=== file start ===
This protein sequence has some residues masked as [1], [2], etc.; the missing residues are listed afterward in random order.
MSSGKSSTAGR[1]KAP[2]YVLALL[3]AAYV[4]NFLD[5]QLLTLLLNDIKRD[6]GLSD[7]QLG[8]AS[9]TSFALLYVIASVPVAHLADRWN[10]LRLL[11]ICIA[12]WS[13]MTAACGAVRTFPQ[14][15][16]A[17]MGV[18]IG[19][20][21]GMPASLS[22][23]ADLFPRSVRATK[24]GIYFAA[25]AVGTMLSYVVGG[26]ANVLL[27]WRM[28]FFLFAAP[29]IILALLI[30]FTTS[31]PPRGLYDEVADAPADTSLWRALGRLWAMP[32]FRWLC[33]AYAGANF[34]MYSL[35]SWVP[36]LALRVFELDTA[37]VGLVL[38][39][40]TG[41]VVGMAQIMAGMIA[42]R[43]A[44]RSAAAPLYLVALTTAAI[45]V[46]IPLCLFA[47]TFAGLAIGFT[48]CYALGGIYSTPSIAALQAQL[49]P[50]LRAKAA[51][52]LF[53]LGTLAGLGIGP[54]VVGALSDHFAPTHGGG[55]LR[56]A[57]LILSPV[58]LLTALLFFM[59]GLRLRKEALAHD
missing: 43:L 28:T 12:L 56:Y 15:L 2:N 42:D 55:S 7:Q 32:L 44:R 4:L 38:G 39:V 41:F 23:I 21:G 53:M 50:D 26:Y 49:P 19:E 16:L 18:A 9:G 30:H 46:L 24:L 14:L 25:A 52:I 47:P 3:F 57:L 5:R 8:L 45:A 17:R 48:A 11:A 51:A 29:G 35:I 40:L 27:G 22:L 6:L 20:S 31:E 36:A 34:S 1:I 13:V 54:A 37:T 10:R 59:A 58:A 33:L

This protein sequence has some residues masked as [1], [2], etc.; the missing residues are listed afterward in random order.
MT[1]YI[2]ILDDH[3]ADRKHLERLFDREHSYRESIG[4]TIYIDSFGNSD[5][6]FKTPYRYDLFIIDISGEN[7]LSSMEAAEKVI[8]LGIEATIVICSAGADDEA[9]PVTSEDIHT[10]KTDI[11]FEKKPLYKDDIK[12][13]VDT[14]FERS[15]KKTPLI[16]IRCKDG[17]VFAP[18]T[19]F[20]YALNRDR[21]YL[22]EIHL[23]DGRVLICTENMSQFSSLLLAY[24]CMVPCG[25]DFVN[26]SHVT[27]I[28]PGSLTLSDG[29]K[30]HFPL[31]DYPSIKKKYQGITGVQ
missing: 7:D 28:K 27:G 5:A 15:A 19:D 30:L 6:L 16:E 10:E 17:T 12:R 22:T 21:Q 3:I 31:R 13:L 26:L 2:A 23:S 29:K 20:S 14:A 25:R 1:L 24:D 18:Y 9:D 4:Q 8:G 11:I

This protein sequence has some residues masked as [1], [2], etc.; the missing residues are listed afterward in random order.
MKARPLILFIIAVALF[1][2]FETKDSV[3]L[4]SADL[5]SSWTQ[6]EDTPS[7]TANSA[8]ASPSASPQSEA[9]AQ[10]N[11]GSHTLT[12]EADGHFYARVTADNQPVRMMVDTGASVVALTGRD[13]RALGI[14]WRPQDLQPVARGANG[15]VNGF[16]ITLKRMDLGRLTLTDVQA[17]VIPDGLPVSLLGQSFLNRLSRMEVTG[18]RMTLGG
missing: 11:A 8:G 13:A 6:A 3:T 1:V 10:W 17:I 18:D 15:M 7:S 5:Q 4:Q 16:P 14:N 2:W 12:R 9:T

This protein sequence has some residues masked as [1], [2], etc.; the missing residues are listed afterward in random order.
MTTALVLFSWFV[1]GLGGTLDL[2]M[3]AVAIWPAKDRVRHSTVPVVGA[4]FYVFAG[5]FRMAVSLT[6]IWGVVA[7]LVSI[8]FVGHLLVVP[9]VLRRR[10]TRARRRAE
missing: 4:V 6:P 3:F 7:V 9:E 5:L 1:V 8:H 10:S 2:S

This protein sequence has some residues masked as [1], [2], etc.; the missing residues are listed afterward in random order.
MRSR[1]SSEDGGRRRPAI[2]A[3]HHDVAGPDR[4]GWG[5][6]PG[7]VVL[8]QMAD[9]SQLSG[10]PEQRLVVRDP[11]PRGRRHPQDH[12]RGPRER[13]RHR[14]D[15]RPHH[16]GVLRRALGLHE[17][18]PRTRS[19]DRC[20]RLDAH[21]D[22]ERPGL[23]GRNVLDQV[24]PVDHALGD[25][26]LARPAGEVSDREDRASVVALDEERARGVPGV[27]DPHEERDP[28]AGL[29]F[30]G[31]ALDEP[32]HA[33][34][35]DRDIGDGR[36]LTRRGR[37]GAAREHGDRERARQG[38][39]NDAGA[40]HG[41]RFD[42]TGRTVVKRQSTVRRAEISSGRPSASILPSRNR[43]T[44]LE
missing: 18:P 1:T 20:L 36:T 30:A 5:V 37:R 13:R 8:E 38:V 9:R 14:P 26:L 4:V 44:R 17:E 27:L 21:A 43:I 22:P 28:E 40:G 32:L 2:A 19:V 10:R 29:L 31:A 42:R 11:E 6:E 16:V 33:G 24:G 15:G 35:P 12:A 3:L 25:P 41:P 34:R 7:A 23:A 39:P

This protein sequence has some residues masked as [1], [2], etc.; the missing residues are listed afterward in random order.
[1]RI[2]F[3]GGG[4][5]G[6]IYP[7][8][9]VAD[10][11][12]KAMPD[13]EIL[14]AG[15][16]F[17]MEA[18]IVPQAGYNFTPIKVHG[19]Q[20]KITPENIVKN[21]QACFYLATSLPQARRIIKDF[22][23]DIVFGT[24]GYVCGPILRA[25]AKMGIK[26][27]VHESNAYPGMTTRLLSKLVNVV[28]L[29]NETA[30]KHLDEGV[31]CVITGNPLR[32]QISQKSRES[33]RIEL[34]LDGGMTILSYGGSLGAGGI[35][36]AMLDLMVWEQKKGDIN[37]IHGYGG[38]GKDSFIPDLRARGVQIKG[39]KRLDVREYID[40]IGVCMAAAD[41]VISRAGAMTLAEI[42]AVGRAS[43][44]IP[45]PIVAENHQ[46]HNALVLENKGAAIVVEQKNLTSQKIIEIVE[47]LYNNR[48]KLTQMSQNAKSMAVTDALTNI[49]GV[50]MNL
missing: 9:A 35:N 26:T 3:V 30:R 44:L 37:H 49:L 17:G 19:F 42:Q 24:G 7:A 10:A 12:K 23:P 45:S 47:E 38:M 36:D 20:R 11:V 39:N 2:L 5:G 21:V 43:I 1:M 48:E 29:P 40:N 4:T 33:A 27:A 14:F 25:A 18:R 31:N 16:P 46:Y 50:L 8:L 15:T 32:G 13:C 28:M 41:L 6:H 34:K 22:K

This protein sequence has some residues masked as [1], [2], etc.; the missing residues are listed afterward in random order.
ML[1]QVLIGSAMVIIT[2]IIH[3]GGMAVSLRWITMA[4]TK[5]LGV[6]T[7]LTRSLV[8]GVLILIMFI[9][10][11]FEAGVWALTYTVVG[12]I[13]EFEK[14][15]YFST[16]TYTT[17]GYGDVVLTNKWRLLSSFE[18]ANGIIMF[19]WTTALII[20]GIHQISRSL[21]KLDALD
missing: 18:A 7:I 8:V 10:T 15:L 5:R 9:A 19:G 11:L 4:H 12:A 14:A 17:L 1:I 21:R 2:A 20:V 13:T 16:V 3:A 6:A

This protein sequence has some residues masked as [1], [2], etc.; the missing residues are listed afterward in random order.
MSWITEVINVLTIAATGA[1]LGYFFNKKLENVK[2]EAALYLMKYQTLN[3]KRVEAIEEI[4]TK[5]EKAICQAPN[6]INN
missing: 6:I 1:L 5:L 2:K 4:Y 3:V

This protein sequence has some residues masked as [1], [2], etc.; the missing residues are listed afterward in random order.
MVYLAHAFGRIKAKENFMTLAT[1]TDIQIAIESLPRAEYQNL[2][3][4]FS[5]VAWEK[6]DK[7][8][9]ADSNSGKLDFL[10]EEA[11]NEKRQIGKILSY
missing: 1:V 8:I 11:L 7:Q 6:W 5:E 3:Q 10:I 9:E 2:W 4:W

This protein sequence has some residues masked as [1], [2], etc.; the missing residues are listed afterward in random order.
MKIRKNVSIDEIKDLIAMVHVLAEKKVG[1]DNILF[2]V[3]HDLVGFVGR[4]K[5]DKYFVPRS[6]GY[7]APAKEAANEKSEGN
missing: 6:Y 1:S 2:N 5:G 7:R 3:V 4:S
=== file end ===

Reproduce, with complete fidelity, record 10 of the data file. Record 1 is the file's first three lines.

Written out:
This protein sequence has some residues masked as [1], [2], etc.; the missing residues are listed afterward in random order.
MKIRKNVSIDEIKDLIAMVHVLAEKKVG[1]DNILF[2]V[3]HDLVGFVGR[4]K[5]DKYFVPRS[6]GY[7]APAKEAANEKSEGN
missing: 6:Y 1:S 2:N 5:G 7:R 3:V 4:S